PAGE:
How do the Nordic myths upon which Wagner relied find resonance in American history and the myth of the New World?

The Ring and American Mythology

In a few weeks I’ll be privileged to see Francesca Zambello’s “American Ring” in San Francisco. I have done my best to remain ignorant of the production in order to enjoy surprise after surprise. (Oscar Wilde warned that “ignorance is like a delicate, exotic fruit: Touch it and the bloom is gone.”)

Yet I do know it is an “American Ring,” and for a while now the prospect has prompted some flights of imagination, involving not American history, but rather American mythology, musing on themes in our national psyche find resonance in the mythology of the Ring.

There is, of course, slavery: Our own brand of Niebelungen oppression and the creation of  what Lincoln called “all the wealth piled by the bond-man’s two hundred and fifty years of unrequited toil.”  We live with the fruits of that labor still, do we not?  What is our Tarnhelm?  And where is our ring?

And there is the gold:  Not only the madness, delusion and abandonment of California in 1849, but the gold of Carnegie, Rockefeller and Gates.  The uniquely American lure of the entrepreneurial.  Horatio Alger without the social accountability.  “Greed is good,” a fictitious American said, not without cultural resonance.

There is the frontiersman, the mythological Davy Crockett type who lives in the woods and makes his own law as he goes along.  Honest and dead-sure of himself, but not a lot of “goin’-out skills.”  His heroism stems from his lack of sophistication.  He gains his fame by daring exploits, and when he falls in love, he falls hard.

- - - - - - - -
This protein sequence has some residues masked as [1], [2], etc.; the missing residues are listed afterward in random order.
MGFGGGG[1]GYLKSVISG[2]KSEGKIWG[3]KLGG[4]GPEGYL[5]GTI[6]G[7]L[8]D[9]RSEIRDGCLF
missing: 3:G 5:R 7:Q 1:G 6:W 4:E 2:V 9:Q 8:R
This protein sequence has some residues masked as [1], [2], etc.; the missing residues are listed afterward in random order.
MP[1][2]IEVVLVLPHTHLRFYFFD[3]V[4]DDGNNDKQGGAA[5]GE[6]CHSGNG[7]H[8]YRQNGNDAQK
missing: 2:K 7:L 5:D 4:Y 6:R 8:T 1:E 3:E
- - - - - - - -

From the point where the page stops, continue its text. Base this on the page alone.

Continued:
There is the willingness to revolt.  The nation considers itself born of revolution, casting aside the Old World in favor of the new.  This impulse is a permanent fixture of American political  discourse — the Know Nothings, the Bull Moosers, the Populists, the Tea Party. Siegfried Act II scene 2, anyone?

Does any part of the Ring have anything to do with making promises with a race of people, and then breaking them, to their doom?  And what about the decision to assume the role of the all-powerful force in all the world?  Is some part of us Wotan, protective of our power and fearful of our fate?

Theatre invites the audience to recognize its own condition in that of the characters onstage.  Mozart’s serenades matter to everyone, everywhere.  But his theatre, especially the Da Ponte works like Figaro, had a special “zing” when first performed because they captured a contemporary, iconoclastic social reality that made it “hit home.”  Certainly Wagner intended for the Ring to declare a revolutionary era when he began to write the words in that year of revolution, 1848.  What does the Ring mean to Americans in the 21st Century?

What parts of the myth that forms our national imagination find voice in Wagner’s narrative?

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